Newsletter No 47/1 December 2023
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TFG unveils state-of-the-art omni-enabled distribution centre
TFG, South Africa’s leading speciality fashion and lifestyle retailer, launched the completed first phase of its new Riverfields omni-enabled distribution centre yesterday. With a significant 75,000m2 capacity, this cutting-edge facility will revolutionise TFG’s fulfilment costs, operating capacity and omni-channel capabilities.
Strategically positioned in Midrand, Gauteng, the Riverfields DC is a first step to consolidate 13 sub-scale distribution centres, enhancing efficiency and responsiveness. This enables TFG to adopt global fashion supply chain best practice by keeping inventory further back in the chain with a “pull model” to optimise stock management and boost gross margins.
TFG’s CEO, Anthony Thunström, said, “We are pleased to open and launch phase 1 of our Riverfields distribution centre, which is a key strategic investment for TFG and a game-changer for our business. This facility will not only enhance our operational efficiency and scalability, but also enable us to deliver a superior customer experience across all our channels. The launch of Riverfields is another milestone in delivering on our vision of creating remarkable omnichannel experiences for our customers.”
Riverfields will enable TFG to optimise its omni-channel fulfilment, by bringing online distribution and fulfilment in-house, as well as reducing in-store picking, eliminating the need for expensive outsourcing. The target is to process 70% of all e-commerce orders through the new DC, which will significantly reduce the fulfilment costs and improve the profitability of TFG’s online business. The new DC will also ensure faster and more reliable delivery for customers, better stock availability, and improved product quality.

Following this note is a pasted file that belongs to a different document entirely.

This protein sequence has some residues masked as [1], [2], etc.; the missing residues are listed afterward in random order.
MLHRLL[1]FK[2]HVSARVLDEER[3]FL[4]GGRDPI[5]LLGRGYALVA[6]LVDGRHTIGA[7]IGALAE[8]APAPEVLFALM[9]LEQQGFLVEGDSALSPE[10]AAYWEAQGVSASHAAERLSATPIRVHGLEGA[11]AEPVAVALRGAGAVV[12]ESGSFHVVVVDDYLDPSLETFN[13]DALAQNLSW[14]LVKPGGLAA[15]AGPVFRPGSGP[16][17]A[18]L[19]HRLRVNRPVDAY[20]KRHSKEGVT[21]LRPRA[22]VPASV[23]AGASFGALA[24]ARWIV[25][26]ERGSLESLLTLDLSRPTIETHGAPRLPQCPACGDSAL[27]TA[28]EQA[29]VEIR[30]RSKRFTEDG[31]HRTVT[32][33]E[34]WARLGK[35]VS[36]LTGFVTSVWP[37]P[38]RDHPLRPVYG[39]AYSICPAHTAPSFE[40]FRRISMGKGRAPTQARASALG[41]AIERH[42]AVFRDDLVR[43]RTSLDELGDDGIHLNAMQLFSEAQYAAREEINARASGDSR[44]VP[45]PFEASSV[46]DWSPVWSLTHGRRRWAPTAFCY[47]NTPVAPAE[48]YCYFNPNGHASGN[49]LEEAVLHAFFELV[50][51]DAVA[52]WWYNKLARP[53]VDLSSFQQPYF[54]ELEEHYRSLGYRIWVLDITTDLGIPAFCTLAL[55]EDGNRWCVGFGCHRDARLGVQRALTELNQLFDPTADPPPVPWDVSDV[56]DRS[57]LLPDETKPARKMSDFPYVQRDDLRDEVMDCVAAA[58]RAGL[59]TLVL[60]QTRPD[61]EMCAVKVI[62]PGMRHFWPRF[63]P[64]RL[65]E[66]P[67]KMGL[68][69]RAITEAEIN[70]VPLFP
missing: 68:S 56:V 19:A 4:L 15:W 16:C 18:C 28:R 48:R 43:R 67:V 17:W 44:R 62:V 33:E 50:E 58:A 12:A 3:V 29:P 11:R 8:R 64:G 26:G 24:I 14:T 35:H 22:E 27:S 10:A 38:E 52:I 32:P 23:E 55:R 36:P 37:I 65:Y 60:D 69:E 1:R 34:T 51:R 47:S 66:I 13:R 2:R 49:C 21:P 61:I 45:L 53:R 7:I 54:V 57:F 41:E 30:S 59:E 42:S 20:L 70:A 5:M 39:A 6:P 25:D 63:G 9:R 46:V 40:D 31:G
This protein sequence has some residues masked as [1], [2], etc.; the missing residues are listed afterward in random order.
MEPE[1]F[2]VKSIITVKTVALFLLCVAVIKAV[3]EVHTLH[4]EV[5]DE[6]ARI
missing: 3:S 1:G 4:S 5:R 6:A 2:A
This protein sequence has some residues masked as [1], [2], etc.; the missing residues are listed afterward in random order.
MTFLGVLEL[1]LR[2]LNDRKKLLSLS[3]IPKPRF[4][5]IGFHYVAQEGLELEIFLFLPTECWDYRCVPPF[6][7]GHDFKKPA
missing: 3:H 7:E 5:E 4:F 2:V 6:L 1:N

“The Riverfields Distribution Centre is an example of TFG’s commitment to driving greater innovation and efficiency. With TFG’s continued strategic expansions plans, Riverfields ensures we are well-equipped to meet the evolving demands of our growing customer base,” said Thunström.
TFG plans to complete the ramp-up of throughput at Riverfields by the end of 2023 and expects to see the benefits of the new DC from the 2024 financial year.
Shein removes the gloss from SA retailers
By Chris Gilmour
An employee is shown at a Shein Holiday pop-up shop inside of Times Squares Forever 21 in New York City, US. Picture: David Dee Delgado / Reuters